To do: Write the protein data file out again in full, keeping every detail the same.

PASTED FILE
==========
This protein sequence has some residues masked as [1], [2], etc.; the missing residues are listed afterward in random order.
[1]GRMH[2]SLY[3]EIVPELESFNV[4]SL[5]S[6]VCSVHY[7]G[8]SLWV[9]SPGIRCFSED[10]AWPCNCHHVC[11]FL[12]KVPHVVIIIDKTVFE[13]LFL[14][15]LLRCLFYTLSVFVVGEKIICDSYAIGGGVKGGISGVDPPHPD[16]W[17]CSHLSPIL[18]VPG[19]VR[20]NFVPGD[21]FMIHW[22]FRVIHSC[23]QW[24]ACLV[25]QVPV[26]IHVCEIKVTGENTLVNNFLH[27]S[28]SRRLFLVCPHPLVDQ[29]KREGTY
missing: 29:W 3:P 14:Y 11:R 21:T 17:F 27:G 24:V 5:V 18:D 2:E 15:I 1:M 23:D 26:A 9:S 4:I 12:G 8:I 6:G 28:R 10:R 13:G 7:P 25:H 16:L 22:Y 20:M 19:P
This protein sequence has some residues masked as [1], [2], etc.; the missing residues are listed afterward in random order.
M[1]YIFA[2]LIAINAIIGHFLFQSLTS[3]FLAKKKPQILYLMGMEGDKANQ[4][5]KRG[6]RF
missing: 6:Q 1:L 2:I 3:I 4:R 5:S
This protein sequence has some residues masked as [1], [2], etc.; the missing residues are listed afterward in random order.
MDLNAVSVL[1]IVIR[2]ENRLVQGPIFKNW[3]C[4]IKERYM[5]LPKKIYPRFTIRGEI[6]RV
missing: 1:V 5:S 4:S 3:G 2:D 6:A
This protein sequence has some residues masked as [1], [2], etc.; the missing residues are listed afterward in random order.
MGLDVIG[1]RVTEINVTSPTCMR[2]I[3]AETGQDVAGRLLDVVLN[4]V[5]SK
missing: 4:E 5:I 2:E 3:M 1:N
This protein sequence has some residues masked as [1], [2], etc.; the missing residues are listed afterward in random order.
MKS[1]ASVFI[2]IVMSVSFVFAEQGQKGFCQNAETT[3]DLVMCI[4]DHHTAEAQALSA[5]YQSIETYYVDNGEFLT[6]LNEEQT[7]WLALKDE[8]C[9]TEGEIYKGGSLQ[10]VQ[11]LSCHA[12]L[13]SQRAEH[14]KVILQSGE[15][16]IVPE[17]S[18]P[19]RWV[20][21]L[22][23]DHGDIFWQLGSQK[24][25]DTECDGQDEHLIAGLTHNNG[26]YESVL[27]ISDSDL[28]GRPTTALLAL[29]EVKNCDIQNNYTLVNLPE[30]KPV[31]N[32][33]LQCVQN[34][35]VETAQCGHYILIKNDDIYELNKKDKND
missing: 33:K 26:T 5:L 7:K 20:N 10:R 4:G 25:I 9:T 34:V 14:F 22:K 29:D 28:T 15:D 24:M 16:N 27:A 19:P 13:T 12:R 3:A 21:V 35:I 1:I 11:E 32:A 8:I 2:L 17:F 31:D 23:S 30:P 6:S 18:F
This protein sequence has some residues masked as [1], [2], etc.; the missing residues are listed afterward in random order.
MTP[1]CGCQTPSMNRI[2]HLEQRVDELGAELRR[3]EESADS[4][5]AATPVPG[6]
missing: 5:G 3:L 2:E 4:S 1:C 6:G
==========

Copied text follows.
This protein sequence has some residues masked as [1], [2], etc.; the missing residues are listed afterward in random order.
[1]GRMH[2]SLY[3]EIVPELESFNV[4]SL[5]S[6]VCSVHY[7]G[8]SLWV[9]SPGIRCFSED[10]AWPCNCHHVC[11]FL[12]KVPHVVIIIDKTVFE[13]LFL[14][15]LLRCLFYTLSVFVVGEKIICDSYAIGGGVKGGISGVDPPHPD[16]W[17]CSHLSPIL[18]VPG[19]VR[20]NFVPGD[21]FMIHW[22]FRVIHSC[23]QW[24]ACLV[25]QVPV[26]IHVCEIKVTGENTLVNNFLH[27]S[28]SRRLFLVCPHPLVDQ[29]KREGTY
missing: 29:W 3:P 14:Y 11:R 21:T 17:F 27:G 24:V 5:V 18:D 2:E 15:I 1:M 23:D 26:A 9:S 4:I 12:G 8:I 6:G 28:R 10:R 13:G 7:P 25:H 16:L 22:Y 20:M 19:P
This protein sequence has some residues masked as [1], [2], etc.; the missing residues are listed afterward in random order.
M[1]YIFA[2]LIAINAIIGHFLFQSLTS[3]FLAKKKPQILYLMGMEGDKANQ[4][5]KRG[6]RF
missing: 6:Q 1:L 2:I 3:I 4:R 5:S
This protein sequence has some residues masked as [1], [2], etc.; the missing residues are listed afterward in random order.
MDLNAVSVL[1]IVIR[2]ENRLVQGPIFKNW[3]C[4]IKERYM[5]LPKKIYPRFTIRGEI[6]RV
missing: 1:V 5:S 4:S 3:G 2:D 6:A
This protein sequence has some residues masked as [1], [2], etc.; the missing residues are listed afterward in random order.
MGLDVIG[1]RVTEINVTSPTCMR[2]I[3]AETGQDVAGRLLDVVLN[4]V[5]SK
missing: 4:E 5:I 2:E 3:M 1:N
This protein sequence has some residues masked as [1], [2], etc.; the missing residues are listed afterward in random order.
MKS[1]ASVFI[2]IVMSVSFVFAEQGQKGFCQNAETT[3]DLVMCI[4]DHHTAEAQALSA[5]YQSIETYYVDNGEFLT[6]LNEEQT[7]WLALKDE[8]C[9]TEGEIYKGGSLQ[10]VQ[11]LSCHA[12]L[13]SQRAEH[14]KVILQSGE[15][16]IVPE[17]S[18]P[19]RWV[20][21]L[22][23]DHGDIFWQLGSQK[24][25]DTECDGQDEHLIAGLTHNNG[26]YESVL[27]ISDSDL[28]GRPTTALLAL[29]EVKNCDIQNNYTLVNLPE[30]KPV[31]N[32][33]LQCVQN[34][35]VETAQCGHYILIKNDDIYELNKKDKND
missing: 33:K 26:T 5:L 7:K 20:N 10:R 4:G 25:I 9:T 34:V 14:F 22:K 29:D 28:T 15:D 24:M 16:N 27:A 19:P 13:T 12:R 3:A 21:V 35:I 1:I 11:E 32:A 8:I 2:L 17:F 31:D 23:S 30:P 6:S 18:F
This protein sequence has some residues masked as [1], [2], etc.; the missing residues are listed afterward in random order.
MTP[1]CGCQTPSMNRI[2]HLEQRVDELGAELRR[3]EESADS[4][5]AATPVPG[6]
missing: 5:G 3:L 2:E 4:S 1:C 6:G